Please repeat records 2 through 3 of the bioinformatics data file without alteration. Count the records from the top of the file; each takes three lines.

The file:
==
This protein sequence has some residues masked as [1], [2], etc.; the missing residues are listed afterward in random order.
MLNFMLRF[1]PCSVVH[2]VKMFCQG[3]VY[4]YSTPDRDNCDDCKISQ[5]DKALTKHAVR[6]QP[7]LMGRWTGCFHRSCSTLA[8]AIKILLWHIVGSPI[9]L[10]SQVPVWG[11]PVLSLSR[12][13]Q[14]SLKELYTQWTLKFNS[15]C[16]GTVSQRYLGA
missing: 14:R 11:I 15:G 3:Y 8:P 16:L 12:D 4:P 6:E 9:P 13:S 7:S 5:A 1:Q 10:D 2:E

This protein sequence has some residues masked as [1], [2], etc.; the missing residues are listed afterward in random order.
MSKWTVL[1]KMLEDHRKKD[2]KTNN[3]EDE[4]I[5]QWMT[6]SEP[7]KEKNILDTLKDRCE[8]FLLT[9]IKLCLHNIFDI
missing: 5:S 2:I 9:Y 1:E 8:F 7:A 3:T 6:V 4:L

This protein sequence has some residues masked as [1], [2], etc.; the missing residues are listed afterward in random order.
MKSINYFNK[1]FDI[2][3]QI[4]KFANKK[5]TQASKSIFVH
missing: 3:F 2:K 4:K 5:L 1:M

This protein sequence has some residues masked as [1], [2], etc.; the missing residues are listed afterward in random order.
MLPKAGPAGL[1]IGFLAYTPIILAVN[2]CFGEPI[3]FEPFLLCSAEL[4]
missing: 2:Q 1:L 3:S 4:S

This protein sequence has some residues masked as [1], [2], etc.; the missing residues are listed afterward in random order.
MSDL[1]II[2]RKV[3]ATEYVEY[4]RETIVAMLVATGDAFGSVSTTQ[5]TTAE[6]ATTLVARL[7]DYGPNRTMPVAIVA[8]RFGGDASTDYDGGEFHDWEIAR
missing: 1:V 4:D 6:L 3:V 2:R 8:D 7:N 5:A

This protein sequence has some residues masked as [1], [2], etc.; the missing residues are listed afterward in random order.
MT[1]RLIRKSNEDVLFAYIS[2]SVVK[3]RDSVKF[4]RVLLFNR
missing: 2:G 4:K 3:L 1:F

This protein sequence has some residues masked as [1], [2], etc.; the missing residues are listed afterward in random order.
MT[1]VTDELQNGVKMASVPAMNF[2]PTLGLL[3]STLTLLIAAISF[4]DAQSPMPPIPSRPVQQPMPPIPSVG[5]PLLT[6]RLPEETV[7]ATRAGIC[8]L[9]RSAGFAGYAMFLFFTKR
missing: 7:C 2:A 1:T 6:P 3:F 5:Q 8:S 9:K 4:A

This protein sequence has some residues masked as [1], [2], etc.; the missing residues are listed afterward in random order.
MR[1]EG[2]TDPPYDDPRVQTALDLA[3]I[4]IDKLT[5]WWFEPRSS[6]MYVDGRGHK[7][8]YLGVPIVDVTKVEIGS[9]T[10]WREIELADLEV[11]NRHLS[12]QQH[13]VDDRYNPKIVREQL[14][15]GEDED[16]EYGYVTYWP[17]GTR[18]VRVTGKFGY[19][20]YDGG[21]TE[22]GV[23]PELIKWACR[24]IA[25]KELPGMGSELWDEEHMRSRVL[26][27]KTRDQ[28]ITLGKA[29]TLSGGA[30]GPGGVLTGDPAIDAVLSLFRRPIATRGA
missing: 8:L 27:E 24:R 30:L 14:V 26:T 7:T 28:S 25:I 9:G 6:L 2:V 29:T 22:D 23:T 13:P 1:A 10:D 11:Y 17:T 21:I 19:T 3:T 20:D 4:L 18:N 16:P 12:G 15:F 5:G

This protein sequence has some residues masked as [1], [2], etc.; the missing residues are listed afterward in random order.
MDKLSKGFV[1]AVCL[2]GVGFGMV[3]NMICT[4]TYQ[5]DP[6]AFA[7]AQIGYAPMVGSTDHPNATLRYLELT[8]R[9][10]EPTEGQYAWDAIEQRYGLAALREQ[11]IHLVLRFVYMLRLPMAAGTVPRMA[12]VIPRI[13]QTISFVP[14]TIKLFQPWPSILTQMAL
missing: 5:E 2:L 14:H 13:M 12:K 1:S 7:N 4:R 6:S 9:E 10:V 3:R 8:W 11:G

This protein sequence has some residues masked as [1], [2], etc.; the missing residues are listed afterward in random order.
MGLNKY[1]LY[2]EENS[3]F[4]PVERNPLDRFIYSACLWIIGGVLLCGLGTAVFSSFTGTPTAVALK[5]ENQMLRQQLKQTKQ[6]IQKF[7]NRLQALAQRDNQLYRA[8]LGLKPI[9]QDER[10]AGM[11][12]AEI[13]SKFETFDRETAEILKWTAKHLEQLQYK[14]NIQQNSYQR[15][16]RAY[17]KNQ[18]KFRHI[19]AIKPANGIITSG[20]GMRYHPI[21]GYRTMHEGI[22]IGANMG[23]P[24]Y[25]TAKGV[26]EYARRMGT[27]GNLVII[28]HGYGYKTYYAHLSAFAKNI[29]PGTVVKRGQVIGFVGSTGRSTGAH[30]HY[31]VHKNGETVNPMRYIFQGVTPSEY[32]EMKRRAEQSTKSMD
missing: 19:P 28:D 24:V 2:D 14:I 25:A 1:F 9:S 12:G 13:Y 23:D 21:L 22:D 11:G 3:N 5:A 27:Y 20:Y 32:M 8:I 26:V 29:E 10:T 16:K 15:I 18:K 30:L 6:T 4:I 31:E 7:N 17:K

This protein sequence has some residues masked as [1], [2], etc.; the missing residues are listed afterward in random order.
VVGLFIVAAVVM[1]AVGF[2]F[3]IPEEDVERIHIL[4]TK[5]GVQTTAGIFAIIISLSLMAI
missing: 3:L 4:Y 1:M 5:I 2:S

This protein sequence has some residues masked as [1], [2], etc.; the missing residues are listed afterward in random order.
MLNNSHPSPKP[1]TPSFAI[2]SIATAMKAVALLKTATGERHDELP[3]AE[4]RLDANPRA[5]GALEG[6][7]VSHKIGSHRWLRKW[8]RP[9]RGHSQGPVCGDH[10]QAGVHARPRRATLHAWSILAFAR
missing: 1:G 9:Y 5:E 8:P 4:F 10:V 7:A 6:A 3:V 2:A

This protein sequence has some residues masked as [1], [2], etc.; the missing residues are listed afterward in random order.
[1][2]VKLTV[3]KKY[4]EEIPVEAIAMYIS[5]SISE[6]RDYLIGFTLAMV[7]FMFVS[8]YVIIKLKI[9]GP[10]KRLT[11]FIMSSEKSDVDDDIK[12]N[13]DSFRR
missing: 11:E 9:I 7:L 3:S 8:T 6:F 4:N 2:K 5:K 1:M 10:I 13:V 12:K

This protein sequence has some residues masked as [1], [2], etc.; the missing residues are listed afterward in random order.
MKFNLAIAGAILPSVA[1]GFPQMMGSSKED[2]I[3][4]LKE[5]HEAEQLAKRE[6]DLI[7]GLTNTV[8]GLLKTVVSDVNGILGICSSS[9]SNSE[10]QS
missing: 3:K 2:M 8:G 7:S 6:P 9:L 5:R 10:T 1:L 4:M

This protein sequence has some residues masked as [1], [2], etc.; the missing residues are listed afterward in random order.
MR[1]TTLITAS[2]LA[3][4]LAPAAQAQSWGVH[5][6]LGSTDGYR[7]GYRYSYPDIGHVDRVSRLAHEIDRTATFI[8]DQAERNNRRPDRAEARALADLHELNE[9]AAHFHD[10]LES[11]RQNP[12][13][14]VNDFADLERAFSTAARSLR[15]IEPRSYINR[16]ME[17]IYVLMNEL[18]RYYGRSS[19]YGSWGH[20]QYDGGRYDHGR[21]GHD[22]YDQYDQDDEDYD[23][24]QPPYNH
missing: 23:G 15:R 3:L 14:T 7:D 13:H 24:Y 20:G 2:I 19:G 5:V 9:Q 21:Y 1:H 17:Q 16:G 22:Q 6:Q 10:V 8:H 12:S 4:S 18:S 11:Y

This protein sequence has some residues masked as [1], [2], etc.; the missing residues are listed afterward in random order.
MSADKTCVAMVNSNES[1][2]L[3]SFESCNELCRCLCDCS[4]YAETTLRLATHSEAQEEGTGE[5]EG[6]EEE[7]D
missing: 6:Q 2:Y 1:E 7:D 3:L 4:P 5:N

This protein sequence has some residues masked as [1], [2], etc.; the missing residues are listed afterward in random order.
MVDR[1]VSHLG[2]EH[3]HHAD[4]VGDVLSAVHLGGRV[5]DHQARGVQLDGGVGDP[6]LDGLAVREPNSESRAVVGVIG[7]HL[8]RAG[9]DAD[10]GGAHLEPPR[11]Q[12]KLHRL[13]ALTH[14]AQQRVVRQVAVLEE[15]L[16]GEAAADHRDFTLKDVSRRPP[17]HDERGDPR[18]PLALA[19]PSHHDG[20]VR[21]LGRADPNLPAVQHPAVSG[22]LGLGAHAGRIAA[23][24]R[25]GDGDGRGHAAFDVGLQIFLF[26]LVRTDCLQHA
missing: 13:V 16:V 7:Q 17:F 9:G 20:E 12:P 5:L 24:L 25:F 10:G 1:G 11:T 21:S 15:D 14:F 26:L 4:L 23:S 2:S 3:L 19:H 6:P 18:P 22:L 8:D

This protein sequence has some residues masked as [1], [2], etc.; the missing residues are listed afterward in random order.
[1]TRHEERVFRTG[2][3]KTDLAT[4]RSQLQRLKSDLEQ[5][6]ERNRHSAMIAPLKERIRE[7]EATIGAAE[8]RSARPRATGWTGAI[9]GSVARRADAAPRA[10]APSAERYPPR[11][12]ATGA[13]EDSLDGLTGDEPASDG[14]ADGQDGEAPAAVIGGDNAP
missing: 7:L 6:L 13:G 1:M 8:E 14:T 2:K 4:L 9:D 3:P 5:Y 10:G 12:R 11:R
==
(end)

This protein sequence has some residues masked as [1], [2], etc.; the missing residues are listed afterward in random order.
MSKWTVL[1]KMLEDHRKKD[2]KTNN[3]EDE[4]I[5]QWMT[6]SEP[7]KEKNILDTLKDRCE[8]FLLT[9]IKLCLHNIFDI
missing: 5:S 2:I 9:Y 1:E 8:F 7:A 3:T 6:V 4:L

This protein sequence has some residues masked as [1], [2], etc.; the missing residues are listed afterward in random order.
MKSINYFNK[1]FDI[2][3]QI[4]KFANKK[5]TQASKSIFVH
missing: 3:F 2:K 4:K 5:L 1:M